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Where would we be without coffee and tea? Our favorite sources of caffeine spur productivity, social connection and pleasure, and their ritual importance makes them central to many cultures. Even better, they may be fueling longer lives and reduced disease risks for people who enjoy them.
New research has linked coffee and tea to increased life spans, especially when both beverages are consumed together in moderate amounts. Past studies have linked coffee and tea, separately, to improved health, including reduced cognitive decline, stronger hearts and more. The new study, published late last year in BMC Medicine, broadens our understanding of how coffee and tea work together in the body to affect health in the long term. It also adds to the evidence that the caffeinated beverages, which have a long history of being demonized as unhealthy, can be part of a healthy lifestyle when consumed in moderation.
The researchers, from China's Tianjin Medical University, evaluated nearly 500,000 people ages 37 to 73 by analyzing roughly 12 years of data from the UK Biobank, a large biomedical database. By comparing amounts of coffee and tea consumed (both separately and together) with specific causes of death (including cardiovascular, respiratory and digestive diseases) and all-cause mortality, they were able to determine the drinking patterns that tend to be linked to the lowest rates of disease and the longest life spans.
The authors found that people who drank coffee and tea, both separately and combined, were less likely to have died during the study period, both due to specific diseases and other reported factors. For people who drank only coffee or tea, but not both, the lowest risk of overall mortality was found in those who drank around 1 cup of coffee or 3 cups of tea per day.
The interactive effects of coffee and tea together were especially strong on overall and digestive disease–related mortality. The strongest boost to life span was found with daily consumption of 2 to 4 cups of tea as well as up to 2 cups of coffee. Compared to drinking neither coffee nor tea, this daily consumption was associated with a 22 percent lower risk of death overall, plus reduced risks of death from cardiovascular disease and respiratory disease—24 percent and 31 percent lower, respectively. In people who drank 2 or fewer cups of coffee as well as at least 5 cups of tea per day, a 58 percent reduced risk of death from digestive disease was reported.
Coffee and tea drinkers who also consumed moderate amounts of alcohol experienced improved health outcomes, when compared to coffee and tea drinkers who rarely or never consumed alcohol and those who consumed high amounts of alcohol.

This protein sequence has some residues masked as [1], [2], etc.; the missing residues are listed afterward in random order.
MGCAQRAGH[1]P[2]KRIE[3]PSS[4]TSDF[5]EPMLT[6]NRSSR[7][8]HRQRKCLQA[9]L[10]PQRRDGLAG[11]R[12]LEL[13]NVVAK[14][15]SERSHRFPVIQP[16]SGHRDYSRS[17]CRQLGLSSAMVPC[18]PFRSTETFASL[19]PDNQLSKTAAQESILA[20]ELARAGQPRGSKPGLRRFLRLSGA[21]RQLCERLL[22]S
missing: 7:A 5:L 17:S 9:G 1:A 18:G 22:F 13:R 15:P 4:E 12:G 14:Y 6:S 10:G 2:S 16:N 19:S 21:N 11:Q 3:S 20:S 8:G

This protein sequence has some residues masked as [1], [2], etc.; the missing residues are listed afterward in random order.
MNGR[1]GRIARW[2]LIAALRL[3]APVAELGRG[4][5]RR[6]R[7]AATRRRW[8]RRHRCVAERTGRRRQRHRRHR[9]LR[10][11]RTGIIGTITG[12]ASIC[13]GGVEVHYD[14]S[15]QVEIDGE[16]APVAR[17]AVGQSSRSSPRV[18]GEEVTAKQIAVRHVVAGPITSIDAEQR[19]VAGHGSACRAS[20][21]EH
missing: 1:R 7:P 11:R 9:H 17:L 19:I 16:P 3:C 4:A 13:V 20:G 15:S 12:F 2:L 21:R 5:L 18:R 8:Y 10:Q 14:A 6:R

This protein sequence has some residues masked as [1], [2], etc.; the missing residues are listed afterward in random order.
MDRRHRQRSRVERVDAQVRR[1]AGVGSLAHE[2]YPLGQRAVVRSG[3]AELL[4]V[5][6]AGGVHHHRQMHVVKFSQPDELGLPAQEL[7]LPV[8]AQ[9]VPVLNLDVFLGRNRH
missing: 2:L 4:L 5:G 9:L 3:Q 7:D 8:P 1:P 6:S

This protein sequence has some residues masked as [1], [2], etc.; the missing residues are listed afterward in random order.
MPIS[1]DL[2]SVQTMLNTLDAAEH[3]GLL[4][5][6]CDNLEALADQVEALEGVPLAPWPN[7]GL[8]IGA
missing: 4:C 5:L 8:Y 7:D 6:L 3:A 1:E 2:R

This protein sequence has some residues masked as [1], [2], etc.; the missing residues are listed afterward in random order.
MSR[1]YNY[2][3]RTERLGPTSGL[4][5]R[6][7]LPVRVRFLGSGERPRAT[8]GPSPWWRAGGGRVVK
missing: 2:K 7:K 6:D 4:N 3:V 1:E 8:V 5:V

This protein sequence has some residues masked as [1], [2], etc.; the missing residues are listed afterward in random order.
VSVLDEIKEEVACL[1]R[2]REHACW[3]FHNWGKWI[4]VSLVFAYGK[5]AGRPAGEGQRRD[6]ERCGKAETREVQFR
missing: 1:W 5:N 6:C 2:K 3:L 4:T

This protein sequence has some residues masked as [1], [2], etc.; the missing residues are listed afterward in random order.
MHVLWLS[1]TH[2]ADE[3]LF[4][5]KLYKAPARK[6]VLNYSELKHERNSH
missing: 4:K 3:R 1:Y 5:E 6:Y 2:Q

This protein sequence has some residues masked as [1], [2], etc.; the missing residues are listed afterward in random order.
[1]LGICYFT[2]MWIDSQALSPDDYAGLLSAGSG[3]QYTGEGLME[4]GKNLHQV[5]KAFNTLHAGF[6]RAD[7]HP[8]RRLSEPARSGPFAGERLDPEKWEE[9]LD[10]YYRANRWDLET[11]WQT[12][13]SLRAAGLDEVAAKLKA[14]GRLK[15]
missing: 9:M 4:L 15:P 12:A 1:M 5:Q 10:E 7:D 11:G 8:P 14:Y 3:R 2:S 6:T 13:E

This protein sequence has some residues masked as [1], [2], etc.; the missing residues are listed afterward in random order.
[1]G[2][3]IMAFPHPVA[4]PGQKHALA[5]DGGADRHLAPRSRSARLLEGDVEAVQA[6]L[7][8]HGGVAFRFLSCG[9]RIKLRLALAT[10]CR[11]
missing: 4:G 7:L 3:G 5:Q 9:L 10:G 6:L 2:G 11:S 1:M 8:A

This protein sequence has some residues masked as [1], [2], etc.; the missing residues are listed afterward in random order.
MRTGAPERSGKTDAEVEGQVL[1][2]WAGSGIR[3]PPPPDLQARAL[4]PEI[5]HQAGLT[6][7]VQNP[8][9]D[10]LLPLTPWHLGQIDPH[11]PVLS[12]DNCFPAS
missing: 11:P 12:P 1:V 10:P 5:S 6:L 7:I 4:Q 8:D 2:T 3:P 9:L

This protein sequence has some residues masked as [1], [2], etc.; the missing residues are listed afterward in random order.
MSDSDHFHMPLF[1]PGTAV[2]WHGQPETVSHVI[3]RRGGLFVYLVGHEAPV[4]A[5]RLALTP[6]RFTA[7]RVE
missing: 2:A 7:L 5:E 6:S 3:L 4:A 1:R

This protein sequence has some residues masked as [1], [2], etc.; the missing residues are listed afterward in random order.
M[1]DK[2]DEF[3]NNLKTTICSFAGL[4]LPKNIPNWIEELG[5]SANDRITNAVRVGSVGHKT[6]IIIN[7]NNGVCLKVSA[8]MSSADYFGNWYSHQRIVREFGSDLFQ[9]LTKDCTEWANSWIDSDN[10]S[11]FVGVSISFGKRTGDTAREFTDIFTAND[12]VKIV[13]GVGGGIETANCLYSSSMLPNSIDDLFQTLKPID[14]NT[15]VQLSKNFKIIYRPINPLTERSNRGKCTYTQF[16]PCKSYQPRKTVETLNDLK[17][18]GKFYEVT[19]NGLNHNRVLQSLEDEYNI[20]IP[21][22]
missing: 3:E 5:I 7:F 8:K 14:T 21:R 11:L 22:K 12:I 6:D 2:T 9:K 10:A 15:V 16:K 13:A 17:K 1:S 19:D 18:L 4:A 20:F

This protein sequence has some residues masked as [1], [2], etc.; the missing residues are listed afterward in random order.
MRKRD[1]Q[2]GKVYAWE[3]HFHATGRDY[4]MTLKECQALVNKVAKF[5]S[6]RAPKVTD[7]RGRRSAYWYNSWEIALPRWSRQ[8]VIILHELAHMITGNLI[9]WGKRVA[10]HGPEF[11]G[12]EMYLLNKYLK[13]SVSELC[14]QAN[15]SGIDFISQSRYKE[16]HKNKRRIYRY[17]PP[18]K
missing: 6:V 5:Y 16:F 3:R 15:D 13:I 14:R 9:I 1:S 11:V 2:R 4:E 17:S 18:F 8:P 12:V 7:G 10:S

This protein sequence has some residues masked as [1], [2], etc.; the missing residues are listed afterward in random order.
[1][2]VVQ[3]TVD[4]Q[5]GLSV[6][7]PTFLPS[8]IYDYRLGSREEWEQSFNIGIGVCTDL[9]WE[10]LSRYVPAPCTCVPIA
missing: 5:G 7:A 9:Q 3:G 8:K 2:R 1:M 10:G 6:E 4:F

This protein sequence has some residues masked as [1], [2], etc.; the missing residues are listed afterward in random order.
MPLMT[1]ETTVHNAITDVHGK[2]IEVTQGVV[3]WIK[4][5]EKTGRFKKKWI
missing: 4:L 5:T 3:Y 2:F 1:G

What explains the observed health benefits of tea and coffee? The researchers hypothesize that caffeine and chlorogenic acid may "play a crucial role in antioxidants, anti-inflammation, lowering blood pressure [and] insulin resistance and improving endothelial function,” the latter of which benefits blood flow. These effects may, in turn, prevent disease and improve overall health. Given that other studies have linked both decaffeinated and caffeinated coffee to improved health outcomes, the researchers say that other "bioactive substances in coffee and tea [may] also play a protective role." They point to multiple antioxidant compounds in coffee as well as "epicatechin, catechin ... and other flavonoids" in tea, some of which are also found in wine.
The UK Biobank questionnaire did not differentiate between types of coffee or tea, so it's unclear if there are health differences between caffeinated and decaf, drip and espresso, or green and black teas. The study also relied on self-reported data, which is prone to bias—people don't always accurately remember how much they drank, and they might change their answers to reflect how much they think they should, or shouldn't, have drank. Moreover, many of the participants in the UK Biobank are of European descent; they also tend to be more health-conscious than the general population, so it's unclear how the results apply to other demographics.
The researchers used standard statistical methods to control for potentially confounding variables: other aspects of coffee and tea drinkers' lifestyles that could explain the results, including diet, exercise, alcohol intake, smoking and more. Nevertheless, since this was an observational study, they concede the possibility that confounding or chance interactions could have skewed results, and they acknowledge that coffee and tea drinkers tend to have better baseline health to begin with.
The authors call for further study, especially to investigate the full scope of the interactions between tea and coffee when consumed together.
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